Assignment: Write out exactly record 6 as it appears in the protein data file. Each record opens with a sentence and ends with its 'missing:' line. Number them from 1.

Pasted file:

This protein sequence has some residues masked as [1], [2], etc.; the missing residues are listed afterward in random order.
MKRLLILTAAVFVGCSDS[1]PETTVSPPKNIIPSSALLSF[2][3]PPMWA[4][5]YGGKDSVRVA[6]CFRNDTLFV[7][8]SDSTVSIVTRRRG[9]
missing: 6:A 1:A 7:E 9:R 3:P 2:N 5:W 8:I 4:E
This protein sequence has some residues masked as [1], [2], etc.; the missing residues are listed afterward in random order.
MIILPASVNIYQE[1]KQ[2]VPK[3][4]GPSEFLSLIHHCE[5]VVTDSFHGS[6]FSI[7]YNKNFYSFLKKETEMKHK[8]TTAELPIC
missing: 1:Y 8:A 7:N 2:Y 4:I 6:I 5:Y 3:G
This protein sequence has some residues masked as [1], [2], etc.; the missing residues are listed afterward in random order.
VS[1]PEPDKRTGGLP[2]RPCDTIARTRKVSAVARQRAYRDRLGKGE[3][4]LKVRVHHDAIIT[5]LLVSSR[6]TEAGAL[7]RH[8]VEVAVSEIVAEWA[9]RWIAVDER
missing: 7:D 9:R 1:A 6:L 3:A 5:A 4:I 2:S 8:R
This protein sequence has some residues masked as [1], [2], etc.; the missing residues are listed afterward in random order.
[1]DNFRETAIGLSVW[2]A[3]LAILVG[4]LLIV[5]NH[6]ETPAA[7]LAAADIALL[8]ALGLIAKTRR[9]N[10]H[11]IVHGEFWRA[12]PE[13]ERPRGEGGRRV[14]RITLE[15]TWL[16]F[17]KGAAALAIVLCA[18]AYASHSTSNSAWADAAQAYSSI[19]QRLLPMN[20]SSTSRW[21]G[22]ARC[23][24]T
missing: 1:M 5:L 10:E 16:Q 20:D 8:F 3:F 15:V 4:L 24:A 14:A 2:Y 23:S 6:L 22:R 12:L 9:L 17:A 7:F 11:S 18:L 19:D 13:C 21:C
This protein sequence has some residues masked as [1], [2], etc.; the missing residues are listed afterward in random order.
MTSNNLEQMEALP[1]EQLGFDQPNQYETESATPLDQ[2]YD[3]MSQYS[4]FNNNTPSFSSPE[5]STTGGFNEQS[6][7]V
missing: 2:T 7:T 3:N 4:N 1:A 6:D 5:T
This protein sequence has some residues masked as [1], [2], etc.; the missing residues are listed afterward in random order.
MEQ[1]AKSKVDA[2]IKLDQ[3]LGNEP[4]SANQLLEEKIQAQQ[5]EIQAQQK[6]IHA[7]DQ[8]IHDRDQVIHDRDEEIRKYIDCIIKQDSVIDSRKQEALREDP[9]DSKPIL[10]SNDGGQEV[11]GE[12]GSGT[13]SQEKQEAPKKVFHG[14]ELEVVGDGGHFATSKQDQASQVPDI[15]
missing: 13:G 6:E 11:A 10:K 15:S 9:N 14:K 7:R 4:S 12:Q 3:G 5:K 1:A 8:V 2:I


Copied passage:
This protein sequence has some residues masked as [1], [2], etc.; the missing residues are listed afterward in random order.
MEQ[1]AKSKVDA[2]IKLDQ[3]LGNEP[4]SANQLLEEKIQAQQ[5]EIQAQQK[6]IHA[7]DQ[8]IHDRDQVIHDRDEEIRKYIDCIIKQDSVIDSRKQEALREDP[9]DSKPIL[10]SNDGGQEV[11]GE[12]GSGT[13]SQEKQEAPKKVFHG[14]ELEVVGDGGHFATSKQDQASQVPDI[15]
missing: 13:G 6:E 11:A 10:K 15:S 9:N 14:K 7:R 4:S 12:Q 3:G 5:K 1:A 8:V 2:I